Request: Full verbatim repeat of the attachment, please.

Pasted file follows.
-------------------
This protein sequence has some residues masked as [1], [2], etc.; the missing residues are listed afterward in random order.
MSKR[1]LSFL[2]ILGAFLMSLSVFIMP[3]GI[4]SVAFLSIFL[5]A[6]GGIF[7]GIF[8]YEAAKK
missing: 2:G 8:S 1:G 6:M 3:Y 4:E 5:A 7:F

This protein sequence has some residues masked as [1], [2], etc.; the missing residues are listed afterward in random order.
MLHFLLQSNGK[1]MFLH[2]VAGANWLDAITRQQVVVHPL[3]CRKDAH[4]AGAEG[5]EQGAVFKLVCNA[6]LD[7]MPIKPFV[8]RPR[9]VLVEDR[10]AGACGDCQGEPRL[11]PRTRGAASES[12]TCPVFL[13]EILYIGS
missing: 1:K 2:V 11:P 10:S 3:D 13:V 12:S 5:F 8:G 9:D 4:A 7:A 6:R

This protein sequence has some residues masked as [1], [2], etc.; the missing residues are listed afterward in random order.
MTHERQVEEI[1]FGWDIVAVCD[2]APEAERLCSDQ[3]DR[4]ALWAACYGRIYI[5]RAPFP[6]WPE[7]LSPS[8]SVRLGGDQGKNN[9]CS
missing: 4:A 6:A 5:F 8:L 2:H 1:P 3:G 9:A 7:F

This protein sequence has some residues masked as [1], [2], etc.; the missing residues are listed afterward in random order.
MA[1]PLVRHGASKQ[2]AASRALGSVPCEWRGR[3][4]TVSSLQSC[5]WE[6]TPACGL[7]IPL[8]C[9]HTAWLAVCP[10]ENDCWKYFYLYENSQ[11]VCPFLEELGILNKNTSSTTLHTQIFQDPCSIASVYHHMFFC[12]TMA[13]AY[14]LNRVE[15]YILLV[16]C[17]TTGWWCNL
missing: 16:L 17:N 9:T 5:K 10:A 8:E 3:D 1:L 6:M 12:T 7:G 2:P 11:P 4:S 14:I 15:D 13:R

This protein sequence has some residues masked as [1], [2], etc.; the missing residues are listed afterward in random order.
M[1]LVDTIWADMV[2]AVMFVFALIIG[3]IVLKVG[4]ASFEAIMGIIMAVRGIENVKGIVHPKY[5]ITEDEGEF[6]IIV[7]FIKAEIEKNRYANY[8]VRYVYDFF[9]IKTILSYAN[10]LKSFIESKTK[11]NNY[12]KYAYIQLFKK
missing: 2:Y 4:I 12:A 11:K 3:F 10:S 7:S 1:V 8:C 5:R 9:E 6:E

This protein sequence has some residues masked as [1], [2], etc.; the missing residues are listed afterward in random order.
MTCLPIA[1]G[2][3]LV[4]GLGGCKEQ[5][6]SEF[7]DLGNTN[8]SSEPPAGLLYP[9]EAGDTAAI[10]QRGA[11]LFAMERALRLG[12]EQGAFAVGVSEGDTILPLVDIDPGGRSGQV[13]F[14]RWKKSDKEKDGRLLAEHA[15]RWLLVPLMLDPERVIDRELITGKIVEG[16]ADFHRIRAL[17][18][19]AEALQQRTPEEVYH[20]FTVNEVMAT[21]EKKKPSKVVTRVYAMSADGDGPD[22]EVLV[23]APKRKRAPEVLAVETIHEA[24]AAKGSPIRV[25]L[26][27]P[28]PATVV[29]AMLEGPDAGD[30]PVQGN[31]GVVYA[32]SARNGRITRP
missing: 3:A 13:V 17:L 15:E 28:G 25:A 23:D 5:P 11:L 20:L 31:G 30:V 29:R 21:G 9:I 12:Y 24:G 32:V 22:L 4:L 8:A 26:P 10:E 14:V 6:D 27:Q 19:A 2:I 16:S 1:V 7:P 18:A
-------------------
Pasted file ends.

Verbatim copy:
This protein sequence has some residues masked as [1], [2], etc.; the missing residues are listed afterward in random order.
MSKR[1]LSFL[2]ILGAFLMSLSVFIMP[3]GI[4]SVAFLSIFL[5]A[6]GGIF[7]GIF[8]YEAAKK
missing: 2:G 8:S 1:G 6:M 3:Y 4:E 5:A 7:F

This protein sequence has some residues masked as [1], [2], etc.; the missing residues are listed afterward in random order.
MLHFLLQSNGK[1]MFLH[2]VAGANWLDAITRQQVVVHPL[3]CRKDAH[4]AGAEG[5]EQGAVFKLVCNA[6]LD[7]MPIKPFV[8]RPR[9]VLVEDR[10]AGACGDCQGEPRL[11]PRTRGAASES[12]TCPVFL[13]EILYIGS
missing: 1:K 2:V 11:P 10:S 3:D 13:V 12:S 5:F 8:G 9:D 4:A 7:A 6:R

This protein sequence has some residues masked as [1], [2], etc.; the missing residues are listed afterward in random order.
MTHERQVEEI[1]FGWDIVAVCD[2]APEAERLCSDQ[3]DR[4]ALWAACYGRIYI[5]RAPFP[6]WPE[7]LSPS[8]SVRLGGDQGKNN[9]CS
missing: 4:A 6:A 5:F 8:L 2:H 1:P 3:G 9:A 7:F

This protein sequence has some residues masked as [1], [2], etc.; the missing residues are listed afterward in random order.
MA[1]PLVRHGASKQ[2]AASRALGSVPCEWRGR[3][4]TVSSLQSC[5]WE[6]TPACGL[7]IPL[8]C[9]HTAWLAVCP[10]ENDCWKYFYLYENSQ[11]VCPFLEELGILNKNTSSTTLHTQIFQDPCSIASVYHHMFFC[12]TMA[13]AY[14]LNRVE[15]YILLV[16]C[17]TTGWWCNL
missing: 16:L 17:N 9:T 5:K 10:A 8:E 3:D 1:L 6:M 12:T 7:G 2:P 11:P 4:S 14:I 15:D 13:R

This protein sequence has some residues masked as [1], [2], etc.; the missing residues are listed afterward in random order.
M[1]LVDTIWADMV[2]AVMFVFALIIG[3]IVLKVG[4]ASFEAIMGIIMAVRGIENVKGIVHPKY[5]ITEDEGEF[6]IIV[7]FIKAEIEKNRYANY[8]VRYVYDFF[9]IKTILSYAN[10]LKSFIESKTK[11]NNY[12]KYAYIQLFKK
missing: 2:Y 4:I 12:A 11:K 3:F 10:S 7:S 1:V 8:C 5:R 9:E 6:E

This protein sequence has some residues masked as [1], [2], etc.; the missing residues are listed afterward in random order.
MTCLPIA[1]G[2][3]LV[4]GLGGCKEQ[5][6]SEF[7]DLGNTN[8]SSEPPAGLLYP[9]EAGDTAAI[10]QRGA[11]LFAMERALRLG[12]EQGAFAVGVSEGDTILPLVDIDPGGRSGQV[13]F[14]RWKKSDKEKDGRLLAEHA[15]RWLLVPLMLDPERVIDRELITGKIVEG[16]ADFHRIRAL[17][18][19]AEALQQRTPEEVYH[20]FTVNEVMAT[21]EKKKPSKVVTRVYAMSADGDGPD[22]EVLV[23]APKRKRAPEVLAVETIHEA[24]AAKGSPIRV[25]L[26][27]P[28]PATVV[29]AMLEGPDAGD[30]PVQGN[31]GVVYA[32]SARNGRITRP
missing: 3:A 13:V 17:L 15:E 28:G 25:A 23:D 5:P 11:L 20:L 31:G 30:V 29:R 21:G 9:I 12:Y 24:G 32:V 22:L 4:L 8:A 26:P 10:E 14:V 6:D 27:Q 19:A 2:I 16:S 1:V 7:P 18:A